Further people who had to travel less to the restaurant intended to return more to the restaurant. Therefore, to target market the restaurant, Santa Fe Grill should target young from 25 to 39 groups with moderately high income who live within a 5-mile radius of the restaurant. Further intention to eat out is more for the younger group of 18 to 25 years and above 50 years group, indicating that young and old people are more frequently inclined to eat out as opposed to middle-aged people. The factors that have been found to influence the decision making of the customers are the atmosphere of the restaurant, price, and service. These three factors must be paid more attention to make it more successful. Further, the criteria that satisfied the respondents with lower income more are friendly employees and large size portions served while respondents with higher income were more interested in knowledgeable employees and price. A restaurant service may seem different to different people however, for Santa Fe the best idea would be to attract locals, concentrate on the atmosphere of the restaurant to enhance the ambiance and experience of the customers, and have competitive prices.

Reference List

Andaleeb, SS & Conway, C 2006, ‘Syed Saad Andaleeb, Carolyn Conway, “Customer satisfaction in the restaurant industry: an examination of the transaction-specific model”, 20, (2006)’, Journal of Service Marketing, vol 20, no. 1, pp. 3-11.

Anderson, EW 1994, ‘Cross-category variation in customer satisfaction and retention’, Marketing Letters, vol 5, no. 1, pp. 19-30.

Autya, S 1992, ‘Consumer Choice and Segmentation in the Restaurant Industry’, The Service Industries Journal, vol 12, no. 3, pp. 324-339.

Bellman, S, Lohse, GL & Johnson, EJ 1999, ‘Predictors of online buying behavior’, Communications of the ACM, vol 42, no. 12, pp. 32-38.

Bigne, JE, Sanchez, MI & Sanchez, J 2001, ‘Tourism image, evaluation variables and after purchase behavior: inter-relationship’, Tourism Management, vol 22, no. 6, pp. 607-616.

Bowen, JT & Chen, S-L 2001, ‘The relationship between customer loyalty and customer satisfaction’, International journal of contemporary hospitality management, vol 13, no. 5, pp. 213-217.

Chow, H-S, Lau, VP, Lo, W-C, Sha, Z & Yun, H 2007, ‘Service quality in restaurant operations in China: decision-and experiential-oriented perspectives’, International Journal of Hospitality Management, vol 26, no. 3, pp. 698-710.

Churchill Jr, GA & Surprenant., C 1982, ‘An investigation into the determinants of customer satisfaction’, Journal of marketing research, pp. 491-504.

Crotts, JC 1999, ‘Consumer decision making and prepurchase information search’, Consumer behavior in travel and tourism, pp. 149-168.

Curasi, CF & Kennedy, KN 2002, ‘From prisoners to apostles: a typology of repeat buyers and loyal customers in service businesses’, Journal of Services Marketing, vol 16, no. 4, pp. 322-341.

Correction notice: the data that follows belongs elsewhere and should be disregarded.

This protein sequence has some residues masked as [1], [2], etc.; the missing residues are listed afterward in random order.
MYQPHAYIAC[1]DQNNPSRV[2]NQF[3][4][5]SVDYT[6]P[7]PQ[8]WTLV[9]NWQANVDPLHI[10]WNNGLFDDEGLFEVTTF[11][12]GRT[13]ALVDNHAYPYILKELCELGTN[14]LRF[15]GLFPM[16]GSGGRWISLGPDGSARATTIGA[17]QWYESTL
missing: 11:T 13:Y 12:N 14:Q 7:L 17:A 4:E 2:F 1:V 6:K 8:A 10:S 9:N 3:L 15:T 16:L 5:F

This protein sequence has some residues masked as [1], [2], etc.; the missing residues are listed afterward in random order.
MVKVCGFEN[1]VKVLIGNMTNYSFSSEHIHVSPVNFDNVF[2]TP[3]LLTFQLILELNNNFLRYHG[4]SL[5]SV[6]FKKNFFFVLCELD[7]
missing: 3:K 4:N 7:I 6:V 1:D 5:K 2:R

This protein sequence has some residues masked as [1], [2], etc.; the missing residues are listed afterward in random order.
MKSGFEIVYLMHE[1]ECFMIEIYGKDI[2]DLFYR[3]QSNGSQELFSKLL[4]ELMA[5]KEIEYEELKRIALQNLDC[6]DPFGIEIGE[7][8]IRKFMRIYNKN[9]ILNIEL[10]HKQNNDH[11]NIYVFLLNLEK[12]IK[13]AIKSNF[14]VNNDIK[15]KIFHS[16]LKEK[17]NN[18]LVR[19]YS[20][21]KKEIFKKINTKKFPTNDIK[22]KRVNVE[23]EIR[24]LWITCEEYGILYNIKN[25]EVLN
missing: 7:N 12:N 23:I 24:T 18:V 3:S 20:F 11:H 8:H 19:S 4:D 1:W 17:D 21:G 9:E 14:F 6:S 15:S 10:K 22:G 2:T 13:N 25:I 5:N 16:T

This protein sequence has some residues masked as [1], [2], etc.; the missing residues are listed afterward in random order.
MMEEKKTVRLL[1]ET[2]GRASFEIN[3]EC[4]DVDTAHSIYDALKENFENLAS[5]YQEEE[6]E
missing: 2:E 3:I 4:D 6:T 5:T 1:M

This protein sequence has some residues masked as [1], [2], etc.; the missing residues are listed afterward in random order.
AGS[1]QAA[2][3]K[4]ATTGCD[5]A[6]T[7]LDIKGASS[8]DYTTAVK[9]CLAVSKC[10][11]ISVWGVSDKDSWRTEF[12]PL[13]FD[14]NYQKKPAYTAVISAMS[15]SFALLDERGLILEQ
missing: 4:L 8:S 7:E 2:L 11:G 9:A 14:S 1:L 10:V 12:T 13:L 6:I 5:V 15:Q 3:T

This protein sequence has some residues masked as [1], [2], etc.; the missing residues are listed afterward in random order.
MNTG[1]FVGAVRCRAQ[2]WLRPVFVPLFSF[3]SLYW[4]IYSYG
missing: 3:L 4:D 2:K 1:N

Danaher, PJ & Mattsson, J 1994, ‘Customer satisfaction during the service delivery process’, European Journal of Marketing, vol 28, no. 5, pp. 5-16.

Dube, L, Renaghan, LM & Miller, JM 1994, ‘Measuring customer satisfaction for strategic management’, Cornell Hotel and Restaurant Administration Quarterly, vol 35, pp. 39-39.

Fornell, C 1992, ‘A national customer satisfaction barometer: the Swedish experience’, The Journal of Marketing, pp. 6-21.

Fornell, CMDJ, Anderson, EW, Cha, J & Bryant, BE 1996, ‘The American customer satisfaction index: nature, purpose, and findings’, The Journal of Marketing, pp. 7-18.

Hallowell, R 1996, ‘The relationships of customer satisfaction, customer loyalty, and profitability: an empirical study’, Emerald, vol 7.

Hellier, PK, Geursen, GM, Carr, RA & Rickard, JA 2003, ‘Customer repurchase intention: A general structural equation model’, European Journal of Marketing, vol 37, no. 11, pp. 1762-1800.

Hennig‐Thurau, T & Klee, 1998, ‘The impact of customer satisfaction and relationship quality on customer retention: A critical reassessment and model development’, Psychology & Marketing, vol 14, no. 8, pp. 737-764.

Jiang, P & Rosenbloom, B 2005, ‘Customer intention to return online: price perception, attribute-level performance, and satisfaction unfolding over time’, European Journal of Marketing, vol 39, no. 1/2, pp. 150-174.

Kim, WG & Kim, H-B 2004, ‘Measuring Customer-Based Restaurant Brand Equity’, Cornell Hospitality Quarterly, vol 45, no. 2, pp. 115-131.

Kim, WG, Ng, CYN & Kim, Y-S 2009, ‘Influence of institutional DINESERV on customer satisfaction, return intention, and word-of-mouth’, International Journal of Hospitality Management, vol 28, no. 1, pp. 10-17.

Kivela, JJ 1997, ‘Restaurant marketing: selection and segmentation in Hong Kong’, International Journal of Contemporary Hospitality Management, vol 9, no. 3, pp. 116 – 123.

Lynn, M 2001, ‘Restaurant Tipping and Service Quality: A Tenuous Relationship’, Cornell Hotel and Restaurant Administration Quarterly 2001; 42; 14, vol 42, no. 1, pp. 14-20.